In the army, to be early was literally drilled into us. It was a matter of life or death. If you were late for a meal, the doors would be closed and you would have to go hungry. If you arrived late to roll call, your whole group would be severely punished. You very quickly learned to be constantly five minutes early to stay out of trouble. And it was all very understandable as being late on the battleground could literally mean the difference between victory or defeat, even between life or death.
In business and life, it’s not that simple.
I’ve learnt, as participant, to arrive with enough of a time buffer to settle in and be ready for when the meeting begins. I still practice the five minutes rule today. I love that feeling of being relaxed and ready, and start the meeting that way. It also comes in handy in virtual meetings as you may have a technical challenge to overcome as you log on! The five minutes allow for that.
When I’ve arrived late, even if just a few minutes, it has been the exact opposite. There is no time to greet the others properly, if at all. You feel guilty because you put the chair under pressure, you may even be seen as disrespectful and disruptive to everyone there. And you start the meeting with a bit of a backlog. Not a joyful place. Not a good start.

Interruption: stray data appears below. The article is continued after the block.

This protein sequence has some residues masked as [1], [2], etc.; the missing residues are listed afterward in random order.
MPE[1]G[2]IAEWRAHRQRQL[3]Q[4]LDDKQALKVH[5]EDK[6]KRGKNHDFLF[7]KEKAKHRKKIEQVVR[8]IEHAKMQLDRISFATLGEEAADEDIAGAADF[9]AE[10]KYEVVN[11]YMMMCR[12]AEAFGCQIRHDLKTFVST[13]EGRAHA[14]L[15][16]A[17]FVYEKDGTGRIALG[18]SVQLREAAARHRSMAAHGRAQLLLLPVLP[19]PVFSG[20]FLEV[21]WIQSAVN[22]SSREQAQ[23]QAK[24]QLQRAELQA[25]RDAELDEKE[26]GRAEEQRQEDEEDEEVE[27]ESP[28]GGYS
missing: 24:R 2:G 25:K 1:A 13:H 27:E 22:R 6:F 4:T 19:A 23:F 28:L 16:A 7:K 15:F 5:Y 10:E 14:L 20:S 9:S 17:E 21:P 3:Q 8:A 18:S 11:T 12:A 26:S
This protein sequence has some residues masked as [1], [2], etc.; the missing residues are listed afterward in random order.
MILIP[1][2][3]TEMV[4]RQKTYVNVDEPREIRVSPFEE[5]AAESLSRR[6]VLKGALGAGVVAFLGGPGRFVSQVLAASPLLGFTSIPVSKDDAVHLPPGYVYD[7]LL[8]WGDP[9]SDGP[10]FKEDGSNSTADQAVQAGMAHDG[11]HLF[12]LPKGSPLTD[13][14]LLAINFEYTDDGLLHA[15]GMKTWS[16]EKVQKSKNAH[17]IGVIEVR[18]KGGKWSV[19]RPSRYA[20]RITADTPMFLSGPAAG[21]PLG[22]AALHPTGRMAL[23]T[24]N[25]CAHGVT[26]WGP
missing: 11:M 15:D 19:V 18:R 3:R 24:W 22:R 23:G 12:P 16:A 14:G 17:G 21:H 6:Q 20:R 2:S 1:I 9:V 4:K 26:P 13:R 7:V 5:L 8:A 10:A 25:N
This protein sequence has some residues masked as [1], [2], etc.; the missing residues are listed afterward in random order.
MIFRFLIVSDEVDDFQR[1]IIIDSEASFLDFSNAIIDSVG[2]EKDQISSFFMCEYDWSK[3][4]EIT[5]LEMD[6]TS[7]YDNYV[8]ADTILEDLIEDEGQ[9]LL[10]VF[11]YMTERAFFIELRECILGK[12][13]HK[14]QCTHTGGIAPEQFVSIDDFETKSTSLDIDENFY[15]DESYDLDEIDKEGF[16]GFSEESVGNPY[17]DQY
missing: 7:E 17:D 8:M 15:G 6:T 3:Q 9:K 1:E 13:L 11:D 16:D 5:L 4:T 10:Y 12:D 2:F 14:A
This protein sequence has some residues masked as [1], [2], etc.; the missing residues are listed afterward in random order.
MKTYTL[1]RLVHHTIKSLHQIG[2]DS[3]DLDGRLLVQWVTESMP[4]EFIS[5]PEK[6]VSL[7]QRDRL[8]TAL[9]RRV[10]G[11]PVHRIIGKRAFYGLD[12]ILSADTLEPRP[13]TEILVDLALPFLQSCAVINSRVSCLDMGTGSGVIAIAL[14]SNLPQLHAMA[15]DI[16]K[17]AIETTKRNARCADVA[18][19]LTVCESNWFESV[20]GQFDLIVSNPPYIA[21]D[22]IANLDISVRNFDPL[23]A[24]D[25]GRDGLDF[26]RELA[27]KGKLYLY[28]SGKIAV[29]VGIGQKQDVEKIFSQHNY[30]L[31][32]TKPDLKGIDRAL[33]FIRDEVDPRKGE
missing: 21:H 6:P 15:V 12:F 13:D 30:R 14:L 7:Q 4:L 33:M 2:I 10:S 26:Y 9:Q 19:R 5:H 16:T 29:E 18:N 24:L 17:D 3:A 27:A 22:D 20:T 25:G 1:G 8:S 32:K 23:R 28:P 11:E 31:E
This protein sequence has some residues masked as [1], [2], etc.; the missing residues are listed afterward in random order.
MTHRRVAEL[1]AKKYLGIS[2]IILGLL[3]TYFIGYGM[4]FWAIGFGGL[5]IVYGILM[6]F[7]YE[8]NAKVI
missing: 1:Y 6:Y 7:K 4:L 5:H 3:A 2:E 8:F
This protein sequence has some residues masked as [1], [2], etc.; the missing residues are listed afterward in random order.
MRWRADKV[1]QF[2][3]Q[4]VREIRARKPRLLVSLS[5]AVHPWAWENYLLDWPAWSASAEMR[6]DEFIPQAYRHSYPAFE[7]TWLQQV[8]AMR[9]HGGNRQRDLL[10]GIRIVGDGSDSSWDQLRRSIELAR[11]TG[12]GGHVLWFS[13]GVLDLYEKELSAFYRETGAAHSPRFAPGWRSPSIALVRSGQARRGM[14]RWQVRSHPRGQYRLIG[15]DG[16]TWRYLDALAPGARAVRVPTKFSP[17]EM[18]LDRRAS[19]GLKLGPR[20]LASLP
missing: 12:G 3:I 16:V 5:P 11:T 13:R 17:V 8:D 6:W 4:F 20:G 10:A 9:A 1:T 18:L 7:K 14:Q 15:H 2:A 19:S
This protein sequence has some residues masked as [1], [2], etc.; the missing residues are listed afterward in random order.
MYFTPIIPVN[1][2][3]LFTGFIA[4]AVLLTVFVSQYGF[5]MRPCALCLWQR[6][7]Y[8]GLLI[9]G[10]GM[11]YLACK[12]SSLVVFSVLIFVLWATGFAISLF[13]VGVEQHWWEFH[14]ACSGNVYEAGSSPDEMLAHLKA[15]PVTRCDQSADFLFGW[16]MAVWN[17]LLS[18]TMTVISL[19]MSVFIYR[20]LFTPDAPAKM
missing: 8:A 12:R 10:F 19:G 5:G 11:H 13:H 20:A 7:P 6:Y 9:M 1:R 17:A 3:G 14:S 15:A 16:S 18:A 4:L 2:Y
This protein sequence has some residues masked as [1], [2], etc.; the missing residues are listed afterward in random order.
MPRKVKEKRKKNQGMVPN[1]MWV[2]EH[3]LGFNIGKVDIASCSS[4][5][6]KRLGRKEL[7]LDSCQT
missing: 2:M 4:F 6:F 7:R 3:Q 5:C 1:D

What I had to learn here, when chairing the meeting, is to show grace to those who arrive late, but not let their lateness disrupt the proceedings. It is sometimes difficult to find that balance. The meeting needs to start on time. Those latecomers need to be encouraged and held accountable with grace. By being friendly but firm, by showing the best practice, very soon the routine will be established with the group and meetings will flow easier. Start on time, speak to the latecomers afterwards, is the best approach, I’ve learnt.
So, what do you need to do to help you show up on time, all the time?
Do you need to set a reminder for yourself 10 minutes before each meeting, to start and get ready?
Do you need to build a new habit?
Do you need to discuss what the real starting time of every meeting is, so that you all are on the same page?
With a client group I recently led the discussion to agree with their boss that their virtual meetings would start five minutes after the hour. That gives them time to finish their previous meeting—which they do not chair and therefore do not control—on the hour, have a quick bio break, log on three minutes after the hour and be on time to start the next one with her. This has helped them all be om the same page and all start the meeting from a place of joy.